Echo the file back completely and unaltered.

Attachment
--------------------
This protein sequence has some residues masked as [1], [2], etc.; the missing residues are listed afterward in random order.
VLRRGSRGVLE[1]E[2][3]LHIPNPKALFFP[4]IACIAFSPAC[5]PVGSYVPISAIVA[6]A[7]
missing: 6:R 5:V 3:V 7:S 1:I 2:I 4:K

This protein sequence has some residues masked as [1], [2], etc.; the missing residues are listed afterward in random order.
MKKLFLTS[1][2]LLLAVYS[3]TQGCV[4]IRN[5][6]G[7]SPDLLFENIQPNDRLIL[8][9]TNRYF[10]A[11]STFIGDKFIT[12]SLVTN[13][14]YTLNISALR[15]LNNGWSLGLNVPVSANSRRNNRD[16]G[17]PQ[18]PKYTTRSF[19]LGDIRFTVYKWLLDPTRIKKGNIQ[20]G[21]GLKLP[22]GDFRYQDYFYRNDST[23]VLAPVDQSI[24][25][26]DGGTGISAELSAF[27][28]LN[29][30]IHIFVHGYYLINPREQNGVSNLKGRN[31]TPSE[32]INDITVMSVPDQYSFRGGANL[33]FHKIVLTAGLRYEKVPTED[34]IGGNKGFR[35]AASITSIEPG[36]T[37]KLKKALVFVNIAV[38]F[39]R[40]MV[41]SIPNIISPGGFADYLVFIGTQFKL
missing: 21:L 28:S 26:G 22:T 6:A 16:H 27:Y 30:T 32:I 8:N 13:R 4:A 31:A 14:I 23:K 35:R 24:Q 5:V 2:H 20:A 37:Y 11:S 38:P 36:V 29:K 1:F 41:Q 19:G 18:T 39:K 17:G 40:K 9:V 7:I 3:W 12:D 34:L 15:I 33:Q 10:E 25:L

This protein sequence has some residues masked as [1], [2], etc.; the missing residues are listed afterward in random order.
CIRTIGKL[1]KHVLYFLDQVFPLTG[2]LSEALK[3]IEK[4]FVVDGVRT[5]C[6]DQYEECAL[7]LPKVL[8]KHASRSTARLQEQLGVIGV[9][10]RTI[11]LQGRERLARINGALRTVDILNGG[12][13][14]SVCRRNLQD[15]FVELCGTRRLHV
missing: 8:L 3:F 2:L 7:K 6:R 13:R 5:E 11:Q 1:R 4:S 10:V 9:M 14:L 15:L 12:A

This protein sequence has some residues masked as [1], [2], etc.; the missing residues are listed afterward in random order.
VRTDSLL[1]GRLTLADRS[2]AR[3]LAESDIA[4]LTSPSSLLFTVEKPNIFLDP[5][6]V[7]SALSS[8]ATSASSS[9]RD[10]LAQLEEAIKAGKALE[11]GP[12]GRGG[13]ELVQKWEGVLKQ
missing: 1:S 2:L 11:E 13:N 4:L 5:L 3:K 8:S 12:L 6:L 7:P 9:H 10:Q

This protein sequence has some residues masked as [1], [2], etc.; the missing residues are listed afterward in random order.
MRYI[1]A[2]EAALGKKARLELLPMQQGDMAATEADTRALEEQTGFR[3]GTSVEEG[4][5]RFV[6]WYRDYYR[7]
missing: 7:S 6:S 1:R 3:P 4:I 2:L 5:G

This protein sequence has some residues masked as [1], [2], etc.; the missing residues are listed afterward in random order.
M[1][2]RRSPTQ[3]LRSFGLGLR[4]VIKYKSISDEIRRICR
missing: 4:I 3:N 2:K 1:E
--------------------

This protein sequence has some residues masked as [1], [2], etc.; the missing residues are listed afterward in random order.
VLRRGSRGVLE[1]E[2][3]LHIPNPKALFFP[4]IACIAFSPAC[5]PVGSYVPISAIVA[6]A[7]
missing: 6:R 5:V 3:V 7:S 1:I 2:I 4:K

This protein sequence has some residues masked as [1], [2], etc.; the missing residues are listed afterward in random order.
MKKLFLTS[1][2]LLLAVYS[3]TQGCV[4]IRN[5][6]G[7]SPDLLFENIQPNDRLIL[8][9]TNRYF[10]A[11]STFIGDKFIT[12]SLVTN[13][14]YTLNISALR[15]LNNGWSLGLNVPVSANSRRNNRD[16]G[17]PQ[18]PKYTTRSF[19]LGDIRFTVYKWLLDPTRIKKGNIQ[20]G[21]GLKLP[22]GDFRYQDYFYRNDST[23]VLAPVDQSI[24][25][26]DGGTGISAELSAF[27][28]LN[29][30]IHIFVHGYYLINPREQNGVSNLKGRN[31]TPSE[32]INDITVMSVPDQYSFRGGANL[33]FHKIVLTAGLRYEKVPTED[34]IGGNKGFR[35]AASITSIEPG[36]T[37]KLKKALVFVNIAV[38]F[39]R[40]MV[41]SIPNIISPGGFADYLVFIGTQFKL
missing: 21:L 28:S 26:G 22:T 6:A 16:H 27:Y 30:T 32:I 8:N 13:R 4:A 31:A 14:I 23:K 35:R 24:Q 5:V 2:H 20:A 37:Y 11:S 38:P 36:V 29:K 1:F 41:Q 19:G 18:T 39:K 17:G 40:K 9:V 7:I 3:W 12:D 34:L 15:I 33:Q 10:E 25:L

This protein sequence has some residues masked as [1], [2], etc.; the missing residues are listed afterward in random order.
CIRTIGKL[1]KHVLYFLDQVFPLTG[2]LSEALK[3]IEK[4]FVVDGVRT[5]C[6]DQYEECAL[7]LPKVL[8]KHASRSTARLQEQLGVIGV[9][10]RTI[11]LQGRERLARINGALRTVDILNGG[12][13][14]SVCRRNLQD[15]FVELCGTRRLHV
missing: 8:L 3:F 2:L 7:K 6:R 13:R 5:E 11:Q 1:R 4:S 10:V 9:M 14:L 15:L 12:A

This protein sequence has some residues masked as [1], [2], etc.; the missing residues are listed afterward in random order.
VRTDSLL[1]GRLTLADRS[2]AR[3]LAESDIA[4]LTSPSSLLFTVEKPNIFLDP[5][6]V[7]SALSS[8]ATSASSS[9]RD[10]LAQLEEAIKAGKALE[11]GP[12]GRGG[13]ELVQKWEGVLKQ
missing: 1:S 2:L 11:E 13:N 4:L 5:L 3:K 8:S 12:L 6:L 7:P 9:H 10:Q

This protein sequence has some residues masked as [1], [2], etc.; the missing residues are listed afterward in random order.
MRYI[1]A[2]EAALGKKARLELLPMQQGDMAATEADTRALEEQTGFR[3]GTSVEEG[4][5]RFV[6]WYRDYYR[7]
missing: 7:S 6:S 1:R 3:P 4:I 2:L 5:G

This protein sequence has some residues masked as [1], [2], etc.; the missing residues are listed afterward in random order.
M[1][2]RRSPTQ[3]LRSFGLGLR[4]VIKYKSISDEIRRICR
missing: 4:I 3:N 2:K 1:E